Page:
Blogs are big, at least momentarily—and with faddishness comes folderol. The particular flavor of tomfoolery that's bugging me today is the thesis that mass self-published rant can serve as a useful counterweight or cross-check on the so-called Mainstream Media. I scoff.

An aphorism often attributed to Linus Pauling says that the best way to have good ideas is to have lots of ideas—but of course, it applies equally well to bad ideas. Consider a recent example (details deliberately obfuscated to avoid giving publicity to the sinners): a major newspaper's front-page article about a critical emerging medical topic. A confederacy of blogants, whose subject-matter expertise is equal to their research ability, popped up to critique that paper for quoting from Wikipedia without attribution, and for grossly exaggerating a particular technical aspect of the biological issue.

After a few cycles of mutual back-patting on the part of the nanopundits some nasty reality intervened:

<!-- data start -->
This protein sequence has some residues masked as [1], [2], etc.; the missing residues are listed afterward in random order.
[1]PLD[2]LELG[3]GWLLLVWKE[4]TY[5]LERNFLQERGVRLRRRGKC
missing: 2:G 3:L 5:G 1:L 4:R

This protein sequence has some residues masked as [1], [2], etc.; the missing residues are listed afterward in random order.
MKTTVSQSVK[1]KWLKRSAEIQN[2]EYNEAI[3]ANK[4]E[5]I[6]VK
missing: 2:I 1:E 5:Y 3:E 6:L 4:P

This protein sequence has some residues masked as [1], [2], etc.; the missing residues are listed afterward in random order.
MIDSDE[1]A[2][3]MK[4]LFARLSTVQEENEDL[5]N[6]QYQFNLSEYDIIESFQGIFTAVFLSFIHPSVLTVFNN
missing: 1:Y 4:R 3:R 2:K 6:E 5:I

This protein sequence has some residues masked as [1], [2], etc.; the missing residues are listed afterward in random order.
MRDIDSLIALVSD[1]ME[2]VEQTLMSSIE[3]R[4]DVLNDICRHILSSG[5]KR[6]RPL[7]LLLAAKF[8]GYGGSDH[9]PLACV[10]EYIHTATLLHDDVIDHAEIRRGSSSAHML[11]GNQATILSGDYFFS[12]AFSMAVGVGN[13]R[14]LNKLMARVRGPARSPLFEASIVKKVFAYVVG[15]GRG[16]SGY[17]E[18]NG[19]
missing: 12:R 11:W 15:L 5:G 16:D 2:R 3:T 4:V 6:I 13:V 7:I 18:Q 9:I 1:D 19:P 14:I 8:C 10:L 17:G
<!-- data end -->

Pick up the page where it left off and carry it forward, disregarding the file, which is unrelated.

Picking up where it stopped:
• a Wikipedia contributor had in fact apparently plagiarized from the mainstream newspaper article, rather than vice versa; and
  • the newspaper (reporter + editors) was in fact more likely correct on the technical issue than were the critics.

In this topic, as far as I can determine, only 2 of 17 comments posted on a major web log were accurate. Caveat: my count is subjective and includes multi-posts from the same individual(s).

Maybe instead of bogosity there should be a new word to describe this new phenomenon. I propose blogosity!

And come to think of it, why should anybody believe this rant either?

(cf. GoodIdeas (20 Jul 1999), BubbleBusters (6 Feb 2002), IntellectualHeimlichManeuver (29 Oct 2002), ExaggeratedCertainty (16 Dec 2002), EssentialNewspaper (24 Mar 2005), ...)

TopicThinking - TopicOrganizations - TopicSociety - TopicHumor - TopicJournalizing - 2005-04-12

(correlates: SecondHand, IncessantBarking, IdeaGardening, ...)